It’s rare for a player to win a tournament in the week before a major and then win one of the four most prestigious events. The field for this week’s St Jude Classic features just eight players from the top 30 in the world rankings. Most of the elite players are preparing for next week’s US Open away from the course. Sadly that does not include Tiger Woods who is in a mess and a million miles away from playing competitively at the highest level again.
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Woods is one of just five players to have completed the career Grand Slam, winning all four majors at least once. Rory McIlroy just needs the US Masters to complete the set while Phil Mickelson requires a US Open to join that quintet. He has finished second six times in his national championship and surely his chances have gone. Jack Nicklaus was 46 when he won the Masters in 1986 and Mickelson is that age. He has won five majors in total but never the US Open. However, he will not be playing this year due to a clash with his daughter’s graduation.
TPC Southwind has staged the St Jude Classic since 1989. At 7,244 yards and with a par of 70 it has a similar layout to courses that stage the US Open. The second major of the season is all about bogey avoidance and not converting birdies. There is usually a massive need for accuracy over distance and par on any hole is a good score. The rough can be penal but this week hitting greens will be key and driving accuracy not so because the fairways are wide and forgiving.
The US Open is physically and mentally the most demanding major of the season and its mid-June date means the weather is hot and steamy. Colin Montgomerie famously only bought clothing for four days and sweated up badly during the playoff on the fifth day in 1994. TPC Southwind is in Memphis where the climate at this time of the year makes for hot days and light winds. Temperatures could rise to over 30 degrees over the weekend so maintaining concentration will be tough and thunderstorms often interrupt play. The event is a good preparation for the US Open a week later.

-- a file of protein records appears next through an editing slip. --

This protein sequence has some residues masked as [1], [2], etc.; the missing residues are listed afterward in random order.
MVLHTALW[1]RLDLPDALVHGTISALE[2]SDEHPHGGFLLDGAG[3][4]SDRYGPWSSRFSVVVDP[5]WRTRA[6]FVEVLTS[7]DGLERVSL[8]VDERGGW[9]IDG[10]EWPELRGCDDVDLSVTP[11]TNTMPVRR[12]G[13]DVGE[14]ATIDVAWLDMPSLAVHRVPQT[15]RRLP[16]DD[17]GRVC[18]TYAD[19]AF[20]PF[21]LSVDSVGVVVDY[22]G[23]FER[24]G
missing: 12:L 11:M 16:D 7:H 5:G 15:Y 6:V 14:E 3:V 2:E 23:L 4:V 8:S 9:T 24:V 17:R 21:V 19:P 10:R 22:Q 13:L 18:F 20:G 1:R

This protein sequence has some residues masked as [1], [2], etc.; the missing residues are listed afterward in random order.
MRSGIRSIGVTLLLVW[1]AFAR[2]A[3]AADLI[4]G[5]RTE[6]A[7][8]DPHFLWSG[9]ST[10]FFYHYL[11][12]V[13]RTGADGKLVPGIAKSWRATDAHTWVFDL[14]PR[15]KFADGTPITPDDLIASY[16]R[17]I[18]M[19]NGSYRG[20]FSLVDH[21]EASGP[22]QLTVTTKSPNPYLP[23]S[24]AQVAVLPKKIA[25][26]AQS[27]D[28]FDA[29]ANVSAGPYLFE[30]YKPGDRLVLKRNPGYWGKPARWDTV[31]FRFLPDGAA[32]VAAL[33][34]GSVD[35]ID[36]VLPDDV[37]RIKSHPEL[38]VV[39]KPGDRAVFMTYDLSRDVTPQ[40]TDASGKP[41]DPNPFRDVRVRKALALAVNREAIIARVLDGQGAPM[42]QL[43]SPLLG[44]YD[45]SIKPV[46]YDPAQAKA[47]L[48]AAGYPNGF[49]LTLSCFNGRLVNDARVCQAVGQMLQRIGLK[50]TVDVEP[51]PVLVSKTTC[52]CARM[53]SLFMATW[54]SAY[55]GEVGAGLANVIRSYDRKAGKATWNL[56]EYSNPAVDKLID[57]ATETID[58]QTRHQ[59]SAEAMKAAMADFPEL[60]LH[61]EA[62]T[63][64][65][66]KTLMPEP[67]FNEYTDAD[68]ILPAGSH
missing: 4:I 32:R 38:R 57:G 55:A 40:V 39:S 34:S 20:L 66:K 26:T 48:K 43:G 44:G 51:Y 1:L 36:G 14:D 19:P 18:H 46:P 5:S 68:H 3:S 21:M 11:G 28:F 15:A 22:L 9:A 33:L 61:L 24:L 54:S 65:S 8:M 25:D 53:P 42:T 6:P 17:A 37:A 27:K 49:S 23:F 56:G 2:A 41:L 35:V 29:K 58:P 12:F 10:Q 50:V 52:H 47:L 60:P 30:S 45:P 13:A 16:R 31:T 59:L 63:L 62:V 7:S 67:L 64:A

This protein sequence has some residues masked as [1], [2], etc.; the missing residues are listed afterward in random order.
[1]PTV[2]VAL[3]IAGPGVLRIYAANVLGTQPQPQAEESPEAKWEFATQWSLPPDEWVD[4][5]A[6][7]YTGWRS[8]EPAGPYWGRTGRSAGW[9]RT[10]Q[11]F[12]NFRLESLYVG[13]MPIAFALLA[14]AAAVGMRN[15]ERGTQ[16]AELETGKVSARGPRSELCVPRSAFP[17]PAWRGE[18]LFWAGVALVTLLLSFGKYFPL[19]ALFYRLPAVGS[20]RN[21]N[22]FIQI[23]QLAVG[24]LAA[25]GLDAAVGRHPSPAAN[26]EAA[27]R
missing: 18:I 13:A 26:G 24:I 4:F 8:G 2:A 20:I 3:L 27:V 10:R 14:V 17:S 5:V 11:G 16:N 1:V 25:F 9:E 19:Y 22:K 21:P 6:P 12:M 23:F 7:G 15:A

The TPC at Southwind is unusual in that the fairways are zoysia grass, rather than the more common Bermuda. This means that the ball can be swept and players take less of a divot as a result. There is plenty of landing areas on the fairways and low scoring is common despite the smallish greens. Water comes into play on several holes and the closing two holes are usually the most difficult. Course form is more important than current form and that brings Mickelson into the mix.
He has been in contention in each of the last four years without winning. Mickelson would swap 100 St Jude Classics for that elusive first US Open so probably doesn’t have the hunger over the closing holes. He hasn’t missed a cut since the playoffs last autumn but conversely has not made the top ten in six starts. Mickelson has the course form and experience to contend but won’t be playing next week. In 2013 he won the Scottish and British Opens in consecutive weeks but this year parental duties have come first.
Adam Scott and Rickie Fowler are the other players in the field who have a shot at winning the US Open. The former is a major champion while the latter is a major champion in waiting. This week is more about honing their games for the US Open than trying to win but they won’t turn down the prize money if there is an opportunity. Daniel Berger is the defending champion and one player to consider.
The field in a week before a major often has a second division feel. Overall, the winner of the US Open probably isn’t playing this week. Mickelson may win the St Jude Classic but that would be a consolation prize and he must wait another year to continue the quest to win the title he craves most.
Back next Thursday.
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